Fear not! Jesus says that God’s work has been done way before them, it’s for them to do now, and it will be done by those who come after them: “For here the saying holds true, ‘One sows and another reaps.’ I sent you to reap that for which you did not labor. Others have labored, and you have entered into their labor.”
Jesus loves his disciples with his whole heart while he was with them in those early days of ministry together. If the disciples could see and believe in their own value, they could have the honest and generous ability to see the value of everyone else, too. And once we see everyone with value, love takes over and we are propelled with God’s help to see our call to work always for God’s purpose.
If the disciples can learn to love themselves, they can see that the Woman at the Well is not someone to be ignored, overlooked, disregarded, or thrown away. This woman is also a disciple and part of the ministry team. John’s gospel continues and tells us, “Many Samaritans from that city believed in him because of the woman’s testimony…”
Spending time with Jesus outside in the sweltering heat of the noonday, the Woman at the Well experienced what sounds to me like a transformation into a new understanding of herself. She was transformed into a person who believed in her own value. She didn’t have to change anything about herself to achieve this value she felt about herself when she was with Jesus. And as soon as the disciples showed up and her value was no longer universally recognized, she left the scene with her sense of value firmly knit in to her being. She even forgot her water jar – most likely an object of value to her – as she hurried off to the city to tell everyone to come and to see Jesus. She knew she was somebody, and that made her want to share her bursting joy about Jesus with everyone she could.
With God’s help, we, too, are propelled to take our place among those who work to do the will of God for God’s purposes. Jesus shows us is best done together. And – since humans make mistakes – it is unavoidably messy. But being on this discipleship team can also be fun/exhilarating/inspiring/fulfilling. I’m pretty sure I’m telling you things you already know!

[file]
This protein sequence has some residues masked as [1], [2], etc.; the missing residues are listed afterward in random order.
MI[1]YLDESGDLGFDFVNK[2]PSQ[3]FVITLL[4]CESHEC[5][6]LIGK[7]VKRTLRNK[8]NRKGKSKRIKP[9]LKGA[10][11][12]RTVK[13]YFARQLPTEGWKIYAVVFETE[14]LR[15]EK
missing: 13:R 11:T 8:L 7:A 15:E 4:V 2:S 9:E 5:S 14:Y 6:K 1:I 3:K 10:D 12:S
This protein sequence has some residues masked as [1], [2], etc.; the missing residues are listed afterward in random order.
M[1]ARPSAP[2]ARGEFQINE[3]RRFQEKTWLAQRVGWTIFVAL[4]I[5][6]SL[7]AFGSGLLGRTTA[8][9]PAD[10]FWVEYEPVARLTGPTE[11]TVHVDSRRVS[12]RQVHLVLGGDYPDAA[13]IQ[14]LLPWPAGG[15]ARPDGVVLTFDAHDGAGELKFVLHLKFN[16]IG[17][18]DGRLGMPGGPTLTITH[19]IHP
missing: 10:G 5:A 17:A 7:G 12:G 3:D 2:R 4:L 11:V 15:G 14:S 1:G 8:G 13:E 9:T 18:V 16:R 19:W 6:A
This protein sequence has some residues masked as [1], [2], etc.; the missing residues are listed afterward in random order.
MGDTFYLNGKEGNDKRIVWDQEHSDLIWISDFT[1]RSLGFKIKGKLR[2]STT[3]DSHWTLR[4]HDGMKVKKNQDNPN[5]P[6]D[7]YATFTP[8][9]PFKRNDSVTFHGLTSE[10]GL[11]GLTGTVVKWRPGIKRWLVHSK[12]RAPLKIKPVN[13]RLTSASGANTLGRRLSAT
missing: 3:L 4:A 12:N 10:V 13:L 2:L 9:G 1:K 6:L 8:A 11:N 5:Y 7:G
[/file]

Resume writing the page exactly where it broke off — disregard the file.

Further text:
My prayer for us this week in Lent is that we can hear this gospel text with new ears. That we can see ourselves in the people we hear about in scripture. That we can believe Jesus about how important it is to him that we see and know the sacred and unchangeable value of every human being. Me and you. People we know and people we’ve never met. Everyone. Everywhere. Valued exactly the same. All of us priceless.
Jesus models for his followers that no one person is more valuable than another. As humans we do order ourselves for the purpose of, well, order. Our work together is ordered, but the order is not about value. The order is about how we are set apart (the definition of holy) in the kind of work that we do toward the same purpose: to restore all people to unity with God and each other.
Much of the Episcopal Church’s interpretations of Jesus’ teachings about how to go about doing God’s work together is in the 1979 Book of Common Prayer (the red book). I read through the Catechism (especially pg. 855) while writing this reflection
Wait – so how does this reflection connect with the ministry of Canterbury Downtown?
In the very same way that every teaching from Jesus connects every person who seeks to be a disciple. Students have the same value as people of any age or vocation. A big part of my call to work for God with students is to share Jesus’ message of their value in a world that often says they aren’t worth as much as they will be once they get older/wiser/more experienced. I get to do the work of journeying alongside them on God’s behalf to honor their lives just as they are now. Since I’ve been transformed into a person who believes in my own value, I can do my part to work for God with students in the same way that the Woman at the Well did her work for God with the people who lived in her city and neighborhood. You all – the people of Grace Church – make possible so much of God’s work with students through your faithful belonging to this community of Christian Episcopalians. You welcome the students and see them not as strangers or novices of humanity, but as whole people of equal value. You invite them, semester after semester, to join with you in calling Grace Church a spiritual home.
With gratitude to Grace Episcopal Church as host for this ministry through giving students:
- Shared worship with the community at Grace
- Office space and awesome colleagues for the chaplain
- A sacred place that serves as an anchor and spiritual home for the countless students that have found rest, refreshment, joy, comfort, nourishment, renewal, community, a call to see and feel the value of one’s self and of all people, a call to mission, ministry, action
- Gifts of the Spirit known to God alone.